Selling Travel Photographs: New Orleans Report #2

The entire AWAI Travel Division is down in New Orleans at our Ultimate Money-Making Photo Workshop, learning how to take saleable photos… and finding out where to sell them.

We’ve talked a lot about selling your photos on microstock sites like… but that’s only one of the many, many ways to sell your vacation shots for cash. Another way is to sell them to magazines.

Today we heard from the editor of Baton Rouge’s 225 Magazine, Tom Guarisco. He revealed how much he pays for freelance photos… and what photographers can do to get published in local and regional magazines like his.

Scroll down for Bonnie’s report on what he said…

Lori Allen
Director, Great Escape Publishing

Special Workshop Dispatch – New Orleans, LA

By Bonnie Caton in New Orleans, Louisiana

Tom Guarisco, editor of Baton Rouge-based 225 Magazine, pays freelancers $300 for a cover photo assignment… and he’s hurting for good shots. In fact, many newspaper and magazine editors are consistently in need of good photos that they just can’t find.

If their deadline rolls around and they don’t have any photos to compliment a story, editors are sometimes forced to ask tourist boards for shots, or buy them from microstock sites. Sure, they can find stock or tourist board photos that are good enough to print, but these photos usually lack something. The human element that could add color and life to a story just isn’t there.

But if you can provide an editor with the photos he or she is looking for, then you can easily send them along in an email, get published, and make some fast cash.

Here are a few of Tom’s tips for selling photos as editorial to local and regional magazines:

** 1. Every magazine has an “architecture,” or a style that it follows each time it goes out. Study that architecture and take photos that you know will fit in. For example, Tom’s magazine, 225, runs travel features about once every two to three months, and never covers exotic destinations across the world. Instead, it covers places that are closer to home, like Texas and Florida.

Keep track of the destinations that your local publication covers and take some photos in other comparable areas.

** 2. Format your photos correctly before you send them in. If you don’t know how to send an editor a jpeg image that’s 300 dpi, take the time to figure it out. DON’T ask the editor how to do it. And DON’T send in a less-than-perfect photograph. First impressions count for a lot in this business. Be a professional and you’ll get treated (and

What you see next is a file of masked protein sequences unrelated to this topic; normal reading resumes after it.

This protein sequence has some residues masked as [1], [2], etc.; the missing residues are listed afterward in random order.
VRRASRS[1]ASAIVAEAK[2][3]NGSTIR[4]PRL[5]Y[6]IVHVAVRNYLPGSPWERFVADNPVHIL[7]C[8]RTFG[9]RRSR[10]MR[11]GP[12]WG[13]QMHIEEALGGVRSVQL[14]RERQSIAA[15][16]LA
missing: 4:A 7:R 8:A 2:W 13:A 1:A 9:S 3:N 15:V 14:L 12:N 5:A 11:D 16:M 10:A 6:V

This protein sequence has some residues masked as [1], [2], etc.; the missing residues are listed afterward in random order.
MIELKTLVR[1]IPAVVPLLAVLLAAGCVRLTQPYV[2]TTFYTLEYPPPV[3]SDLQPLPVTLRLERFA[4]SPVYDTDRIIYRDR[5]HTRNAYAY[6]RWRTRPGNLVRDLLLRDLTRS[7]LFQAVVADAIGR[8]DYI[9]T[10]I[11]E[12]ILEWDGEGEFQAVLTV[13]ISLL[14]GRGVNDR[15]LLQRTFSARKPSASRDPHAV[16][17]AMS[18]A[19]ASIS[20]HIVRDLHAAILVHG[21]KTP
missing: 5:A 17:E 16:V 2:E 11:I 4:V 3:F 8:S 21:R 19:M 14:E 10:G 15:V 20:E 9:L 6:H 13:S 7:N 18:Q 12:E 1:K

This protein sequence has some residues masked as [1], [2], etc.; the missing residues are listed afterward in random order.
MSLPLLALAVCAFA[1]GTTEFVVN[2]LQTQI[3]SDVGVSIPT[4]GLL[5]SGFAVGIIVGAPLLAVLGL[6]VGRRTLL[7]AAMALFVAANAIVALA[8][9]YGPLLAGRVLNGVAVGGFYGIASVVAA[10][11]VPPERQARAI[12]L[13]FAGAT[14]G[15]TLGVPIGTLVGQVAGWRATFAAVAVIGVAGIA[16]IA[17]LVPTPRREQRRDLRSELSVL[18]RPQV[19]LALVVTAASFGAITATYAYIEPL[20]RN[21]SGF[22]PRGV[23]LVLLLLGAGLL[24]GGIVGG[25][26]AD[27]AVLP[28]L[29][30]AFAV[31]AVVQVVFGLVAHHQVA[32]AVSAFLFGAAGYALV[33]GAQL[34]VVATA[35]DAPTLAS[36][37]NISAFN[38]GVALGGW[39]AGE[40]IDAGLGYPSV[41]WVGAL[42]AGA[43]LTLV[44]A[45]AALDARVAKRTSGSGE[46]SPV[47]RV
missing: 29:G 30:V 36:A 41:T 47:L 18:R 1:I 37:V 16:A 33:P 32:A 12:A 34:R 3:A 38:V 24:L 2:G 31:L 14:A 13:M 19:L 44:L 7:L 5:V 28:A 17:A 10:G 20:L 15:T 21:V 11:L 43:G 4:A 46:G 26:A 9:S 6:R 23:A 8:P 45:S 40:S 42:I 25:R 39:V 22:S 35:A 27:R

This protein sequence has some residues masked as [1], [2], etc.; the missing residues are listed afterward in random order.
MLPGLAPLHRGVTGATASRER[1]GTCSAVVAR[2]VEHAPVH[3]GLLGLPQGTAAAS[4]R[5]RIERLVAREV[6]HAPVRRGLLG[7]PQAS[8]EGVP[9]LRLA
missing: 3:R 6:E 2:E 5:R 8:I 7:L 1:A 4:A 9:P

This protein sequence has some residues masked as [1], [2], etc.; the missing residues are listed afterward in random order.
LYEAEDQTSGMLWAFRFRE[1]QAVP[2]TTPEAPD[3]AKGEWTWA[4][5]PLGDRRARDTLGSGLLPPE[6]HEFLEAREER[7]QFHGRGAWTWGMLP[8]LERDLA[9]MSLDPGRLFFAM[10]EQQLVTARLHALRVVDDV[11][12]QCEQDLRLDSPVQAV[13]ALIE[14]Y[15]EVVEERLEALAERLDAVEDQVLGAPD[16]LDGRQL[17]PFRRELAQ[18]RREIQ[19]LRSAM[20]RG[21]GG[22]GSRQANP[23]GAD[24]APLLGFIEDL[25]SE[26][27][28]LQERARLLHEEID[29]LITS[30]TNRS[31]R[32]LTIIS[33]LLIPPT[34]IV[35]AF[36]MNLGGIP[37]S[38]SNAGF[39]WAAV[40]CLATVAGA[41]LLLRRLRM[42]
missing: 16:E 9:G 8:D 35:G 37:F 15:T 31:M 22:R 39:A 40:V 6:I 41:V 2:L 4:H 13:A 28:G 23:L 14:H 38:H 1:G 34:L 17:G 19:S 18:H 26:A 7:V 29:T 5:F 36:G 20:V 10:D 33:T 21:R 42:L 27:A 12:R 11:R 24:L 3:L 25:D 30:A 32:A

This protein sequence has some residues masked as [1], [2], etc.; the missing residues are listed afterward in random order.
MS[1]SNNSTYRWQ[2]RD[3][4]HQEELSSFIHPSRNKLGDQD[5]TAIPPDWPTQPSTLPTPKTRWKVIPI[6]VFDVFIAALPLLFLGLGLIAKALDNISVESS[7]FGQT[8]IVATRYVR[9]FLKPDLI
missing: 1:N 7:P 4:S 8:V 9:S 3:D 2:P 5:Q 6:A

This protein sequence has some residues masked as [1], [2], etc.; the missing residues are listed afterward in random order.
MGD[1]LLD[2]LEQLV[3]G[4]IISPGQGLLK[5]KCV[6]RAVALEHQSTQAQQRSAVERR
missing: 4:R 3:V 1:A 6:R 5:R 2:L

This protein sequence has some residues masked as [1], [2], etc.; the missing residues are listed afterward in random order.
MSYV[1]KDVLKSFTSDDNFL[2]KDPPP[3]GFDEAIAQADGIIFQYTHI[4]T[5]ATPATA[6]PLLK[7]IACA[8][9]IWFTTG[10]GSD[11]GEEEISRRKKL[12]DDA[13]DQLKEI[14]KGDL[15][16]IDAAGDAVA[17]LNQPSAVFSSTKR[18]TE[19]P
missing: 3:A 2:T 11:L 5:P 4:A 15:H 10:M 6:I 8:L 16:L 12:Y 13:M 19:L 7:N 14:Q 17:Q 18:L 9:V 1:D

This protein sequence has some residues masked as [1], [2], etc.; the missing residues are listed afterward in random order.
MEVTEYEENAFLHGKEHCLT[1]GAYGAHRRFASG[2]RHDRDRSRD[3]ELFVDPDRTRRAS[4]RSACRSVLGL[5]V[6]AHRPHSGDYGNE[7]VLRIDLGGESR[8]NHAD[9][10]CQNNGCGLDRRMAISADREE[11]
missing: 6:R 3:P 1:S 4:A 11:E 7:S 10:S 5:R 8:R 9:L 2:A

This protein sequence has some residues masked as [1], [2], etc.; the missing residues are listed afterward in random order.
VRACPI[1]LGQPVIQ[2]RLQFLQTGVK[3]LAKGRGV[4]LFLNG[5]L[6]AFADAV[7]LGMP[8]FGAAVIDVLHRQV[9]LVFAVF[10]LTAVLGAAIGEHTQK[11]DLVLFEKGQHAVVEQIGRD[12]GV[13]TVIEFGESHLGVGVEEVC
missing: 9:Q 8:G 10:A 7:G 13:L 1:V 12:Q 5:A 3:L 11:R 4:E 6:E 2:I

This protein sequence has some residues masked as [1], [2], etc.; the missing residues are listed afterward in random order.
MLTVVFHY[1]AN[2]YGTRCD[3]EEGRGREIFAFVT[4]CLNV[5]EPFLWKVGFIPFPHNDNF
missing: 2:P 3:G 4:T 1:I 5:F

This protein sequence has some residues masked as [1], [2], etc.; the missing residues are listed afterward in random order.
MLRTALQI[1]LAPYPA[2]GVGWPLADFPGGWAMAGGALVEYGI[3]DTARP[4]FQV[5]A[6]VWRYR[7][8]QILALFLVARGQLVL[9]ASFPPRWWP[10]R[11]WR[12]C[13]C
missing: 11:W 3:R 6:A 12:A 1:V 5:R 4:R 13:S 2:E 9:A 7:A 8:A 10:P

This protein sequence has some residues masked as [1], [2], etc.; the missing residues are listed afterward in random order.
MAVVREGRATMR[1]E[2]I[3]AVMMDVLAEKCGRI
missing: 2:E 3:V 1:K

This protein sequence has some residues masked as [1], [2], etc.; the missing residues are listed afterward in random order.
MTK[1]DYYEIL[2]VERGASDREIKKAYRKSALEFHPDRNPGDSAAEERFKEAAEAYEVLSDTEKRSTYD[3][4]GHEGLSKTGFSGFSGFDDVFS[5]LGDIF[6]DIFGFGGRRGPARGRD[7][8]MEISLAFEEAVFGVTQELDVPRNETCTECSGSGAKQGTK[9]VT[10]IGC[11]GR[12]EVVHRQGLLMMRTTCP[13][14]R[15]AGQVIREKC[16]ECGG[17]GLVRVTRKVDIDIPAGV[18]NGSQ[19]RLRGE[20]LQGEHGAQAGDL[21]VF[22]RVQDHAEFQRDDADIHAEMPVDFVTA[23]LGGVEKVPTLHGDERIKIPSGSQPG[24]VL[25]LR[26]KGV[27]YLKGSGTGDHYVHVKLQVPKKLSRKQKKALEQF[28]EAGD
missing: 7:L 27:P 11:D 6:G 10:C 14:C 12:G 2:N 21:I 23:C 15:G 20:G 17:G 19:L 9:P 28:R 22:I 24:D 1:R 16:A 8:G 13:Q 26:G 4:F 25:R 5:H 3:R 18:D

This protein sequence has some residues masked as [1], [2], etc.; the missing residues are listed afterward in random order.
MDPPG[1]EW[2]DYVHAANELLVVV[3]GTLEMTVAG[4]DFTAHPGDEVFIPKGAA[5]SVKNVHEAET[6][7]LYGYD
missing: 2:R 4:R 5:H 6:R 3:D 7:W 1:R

paid) like one.

** 3. Make sure to get the full names of the people in your shots (and spell them correctly). Unlike national publications, most regional magazines and newspapers include the names of people in the photographs they publish. Ask your subjects to spell their names for you. And don’t make any assumptions on how you think their name is spelled. It’s also best if you avoid prompting them with the spelling of their name. Instead of saying: “Thanks Cindy. Is your name C-I-N-D-Y?” ask them to spell their name or write it on paper. Cindi with an “I” might reply “yes” to Cindy with a “y” if she’s in a hurry or just doesn’t hear you correctly.

** 4. Provide a wide variety of shots. Most editors agree that they like the choice between horizontals and verticals… close-ups and landscapes (that is, shots that include the whole scene). Try to take all the above.

** 5. Include people and action. If you’re taking photos of wine, don’t just shoot a glass of wine on its own. Get some photos of people pouring wine, drinking wine, splashing wine, etc. People sell. Including people in your pictures is always a good idea. And again, make sure you give your editor options.

[Ed. Note: If you missed yesterday’s report from New Orleans about improving your food photographs with shoe polish, lipstick, and cotton balls, you’ll find it archived on our website, here.

Learn more about how you can turn your pictures into cash in our free online newsletter The Right Way to Travel.  Sign up here today and we’ll send you a new report, Selling Photos for Cash: A Quick-Start Guide, completely FREE.]